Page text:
Something that's been on my todo list for Suneido for a long time is cleaning up a few places in the client-server network code where there might be bad interaction with the TCP/IP Nagle algorithm. However, I'd never actually done any testing to see if it was a real problem.
I won't try to explain the Nagle algorithm in detail. I'd recommend "Effective TCP/IP Programmer" by Snader if you're interested. But in short, it's a standard technique used to improve the efficiency of TCP/IP. However, it assumes you alternate between send's and receive's, e.g. send a request, receive a response. If you don't follow this pattern, for example, you do two send's e.g. a header and then data, then the Nagle algorithm can slow you down to 200ms per send/receive, or only 5 "messages" per second - pretty slow. One "fix" is to simply disable Nagle, but then you lose the improvements it brings.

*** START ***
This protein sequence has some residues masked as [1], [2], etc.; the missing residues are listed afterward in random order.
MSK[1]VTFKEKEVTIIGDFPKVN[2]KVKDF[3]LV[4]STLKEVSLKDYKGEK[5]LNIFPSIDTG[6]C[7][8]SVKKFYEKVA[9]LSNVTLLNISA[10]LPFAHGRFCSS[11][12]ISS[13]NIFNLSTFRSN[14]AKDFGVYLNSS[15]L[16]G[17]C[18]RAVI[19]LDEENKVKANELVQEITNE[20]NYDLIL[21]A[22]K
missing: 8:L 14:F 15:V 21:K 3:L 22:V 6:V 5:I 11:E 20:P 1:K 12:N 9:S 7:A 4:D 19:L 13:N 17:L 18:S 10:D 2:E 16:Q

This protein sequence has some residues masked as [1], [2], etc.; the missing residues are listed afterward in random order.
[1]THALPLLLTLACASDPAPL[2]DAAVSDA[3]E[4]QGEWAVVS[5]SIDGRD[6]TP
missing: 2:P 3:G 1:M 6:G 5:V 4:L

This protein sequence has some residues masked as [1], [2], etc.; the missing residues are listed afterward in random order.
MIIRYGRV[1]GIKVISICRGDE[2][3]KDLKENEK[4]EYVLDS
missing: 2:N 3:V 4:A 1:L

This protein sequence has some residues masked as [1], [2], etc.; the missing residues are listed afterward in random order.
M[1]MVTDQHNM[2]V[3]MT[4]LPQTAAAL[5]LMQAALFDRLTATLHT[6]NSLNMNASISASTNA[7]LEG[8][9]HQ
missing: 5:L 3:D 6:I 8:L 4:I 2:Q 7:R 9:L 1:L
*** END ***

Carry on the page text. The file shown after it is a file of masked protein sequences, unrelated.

So, last night I fixed the code to combine multiple send's and this morning I did some quick benchmarks. On the client side, the places affected were output, update, and delete. Sure enough, with the old code I was only getting 5 outputs per second (ouch!) With the new code I'm getting 2500 outputs per second, or 500 times faster! Not bad for a few hours work! (NOTE: This only affects client-server operation across the network, not standalone use. Standalone I get about 8000 outputs per second.)
It just goes to show that knowledge is a powerful tool. If I hadn't read about this problem it could have been a long time before I figured it out. Of course, if I had any brains, I'd have made this change a long time ago!